multiplying in the rows. I doubt
you have a heart, in our understanding of
that term. You who do not discriminate
between the dead and the living, who are, in consequence,
immune to foreshadowing, you may not know
how much terror we bear, the spotted leaf,
the red leaves of the maple falling
even in August, in early darkness: I am responsible
for these vines.
Nate’s 25th birthday today, September 17.
A fair wind blows in two ways:
from a pug nose and a bud of a mouth.
This breath was not felt twelve days ago
when black bathed and pillowed the head.
Now currents crackle curves on his scalp,
thundering tympanum, rumbling out charges
over flushed, powdered skin, ruffling roots
of feathery hair, green wheat in the wind.
My review of poet Diane Glancy’s book-length dance through Job will be published in The Christian Century. The Book of Job has drawn the attention of poets many times before, of course. In the late 50’s Archibald MacLeish published JB, a dramatic retelling of the story in free verse, and won the Pulitzer Prize for his efforts.
Glancy’s abstract text dreams in her Cherokee ancestors, and dreams up Job’s wife, who is nowhere to be found in the biblical narrative. Following a quick review of the biblical story, a reader of a certain nimble and humble mind will be charmed by Glancy’s book.
Film critic David Thomson wrote that “[Hemingway’s] short stories are still surprising, and in great part that’s because he rejected or could not do the excessively neat, shaped story….and so he pursued fragmentation, mood and a broken talk that seemed more lifelike, or was it just plain beautiful?”
Thomson comments on the deadpan humor in Hemingway, the grim facts of war and the ironies of human communication.
She had a pretty face and a nice smooth skin, and a lovely voice and she was nice all right and really friendly. But my God she was big. She was as big as three women. Tom saw me looking at her and he said, “Come on. Let’s go.”
“Good-bye,” said Alice. She certainly had a nice voice.
“Good-bye,” I said.
“Which way are you boys going?” asked the cook.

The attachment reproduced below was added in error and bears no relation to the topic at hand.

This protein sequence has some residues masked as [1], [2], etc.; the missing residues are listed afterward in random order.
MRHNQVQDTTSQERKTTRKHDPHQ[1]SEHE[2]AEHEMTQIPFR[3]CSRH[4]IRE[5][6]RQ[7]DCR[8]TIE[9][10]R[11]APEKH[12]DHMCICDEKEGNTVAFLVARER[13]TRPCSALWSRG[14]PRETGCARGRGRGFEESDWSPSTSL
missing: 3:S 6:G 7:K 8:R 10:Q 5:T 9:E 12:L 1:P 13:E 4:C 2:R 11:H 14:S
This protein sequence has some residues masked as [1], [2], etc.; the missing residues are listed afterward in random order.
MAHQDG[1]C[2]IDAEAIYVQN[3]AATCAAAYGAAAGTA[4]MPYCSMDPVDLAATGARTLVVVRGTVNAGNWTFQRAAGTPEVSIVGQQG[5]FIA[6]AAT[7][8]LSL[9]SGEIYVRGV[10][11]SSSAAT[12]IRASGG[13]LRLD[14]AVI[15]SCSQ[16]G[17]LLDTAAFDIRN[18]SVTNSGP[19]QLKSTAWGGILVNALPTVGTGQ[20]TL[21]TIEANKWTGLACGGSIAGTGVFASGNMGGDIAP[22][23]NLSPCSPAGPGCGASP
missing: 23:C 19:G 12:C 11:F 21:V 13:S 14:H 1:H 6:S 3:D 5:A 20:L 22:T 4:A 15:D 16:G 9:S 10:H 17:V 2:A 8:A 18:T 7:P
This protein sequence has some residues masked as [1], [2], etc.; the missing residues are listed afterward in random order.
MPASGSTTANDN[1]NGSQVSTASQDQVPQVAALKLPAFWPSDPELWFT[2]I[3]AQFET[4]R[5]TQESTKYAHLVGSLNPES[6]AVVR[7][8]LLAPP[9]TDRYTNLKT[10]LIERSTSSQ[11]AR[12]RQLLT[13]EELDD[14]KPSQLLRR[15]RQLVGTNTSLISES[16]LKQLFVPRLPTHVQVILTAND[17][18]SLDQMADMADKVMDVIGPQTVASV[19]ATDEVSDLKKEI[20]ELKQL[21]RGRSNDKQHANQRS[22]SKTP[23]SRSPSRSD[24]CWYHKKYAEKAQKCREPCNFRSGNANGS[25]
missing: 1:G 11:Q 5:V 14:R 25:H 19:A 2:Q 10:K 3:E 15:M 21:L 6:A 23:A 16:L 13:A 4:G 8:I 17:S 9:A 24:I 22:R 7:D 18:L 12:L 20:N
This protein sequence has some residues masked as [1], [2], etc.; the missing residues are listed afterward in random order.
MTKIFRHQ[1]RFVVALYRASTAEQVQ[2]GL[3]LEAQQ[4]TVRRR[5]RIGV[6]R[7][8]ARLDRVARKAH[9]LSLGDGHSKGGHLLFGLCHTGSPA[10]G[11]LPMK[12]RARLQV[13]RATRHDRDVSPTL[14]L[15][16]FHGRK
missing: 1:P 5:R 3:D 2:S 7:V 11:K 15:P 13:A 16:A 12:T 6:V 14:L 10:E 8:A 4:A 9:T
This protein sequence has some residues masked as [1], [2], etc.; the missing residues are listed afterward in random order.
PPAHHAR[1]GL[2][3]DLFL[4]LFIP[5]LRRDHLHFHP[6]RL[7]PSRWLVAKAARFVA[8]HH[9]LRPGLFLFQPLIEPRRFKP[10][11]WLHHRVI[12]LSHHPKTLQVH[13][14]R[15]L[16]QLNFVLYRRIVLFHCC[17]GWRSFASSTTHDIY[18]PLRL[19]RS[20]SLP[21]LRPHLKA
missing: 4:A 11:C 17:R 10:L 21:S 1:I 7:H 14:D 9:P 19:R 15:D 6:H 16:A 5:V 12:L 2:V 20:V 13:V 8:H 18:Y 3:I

“The other way from you,” Tom told him.
-final lines of The Light of the World
Thomson points out that Hemingway’s clipped dialogue and trimmed description are in fact “very literary talk that only seem idiomatic, but which are founded in pause, rhythm, and breathing.”
Published in 1919, Anderson’s stories explore the lives of residents of fictional Winesburg, Ohio. Some of his first critic-readers panned his work as dark and sexually immoral, but younger writers such as Hemingway and Faulkner, praised Anderson. He opened modernist doors for them with his quiet narrations of the repressed inner lives of his small-town characters.
Sherwood Anderson 1876-1941
In his introduction to the Penguin edition, Literary Critic Malcolm Cowley writes that in Winesburg, Ohio Anderson “found a subject that released his buried emotions, and because most of the book was written in what was almost a single burst of inspiration, so that it gathered force as it went along.”
Cowley recalls that while others attacked the book for being pessimistic and morbidly sexual, he calls it a “work of love, an attempt to break down walls that divide one person from another, and also, in its own fashion, a celebration of small-town life in the lost days of good will and innocence.”
As it uncovers hidden feelings and emotions, much of the book seems to take place in the evening and at night, when the guards in our minds are off duty.
“And then one night when it rained Alice had an adventure. It frightened and confused her. She had come home from the store at nine and found the house empty…Alice went upstairs to her room and undressed in the darkness. For a moment she stood by the window hearing the rain beat against the glass and then a strange desire took possession of her. Without stopping to think of what she intended to do, she ran downstairs through the dark house and out into the rain. p. 119
“In the main street of Winesburg crowds filled the stores and the sidewalks. Night came on, horses whinnied, the clerks in the stores ran madly about, children became lost and cried lustily, an American town worked terribly at the task of amusing itself.” p. 233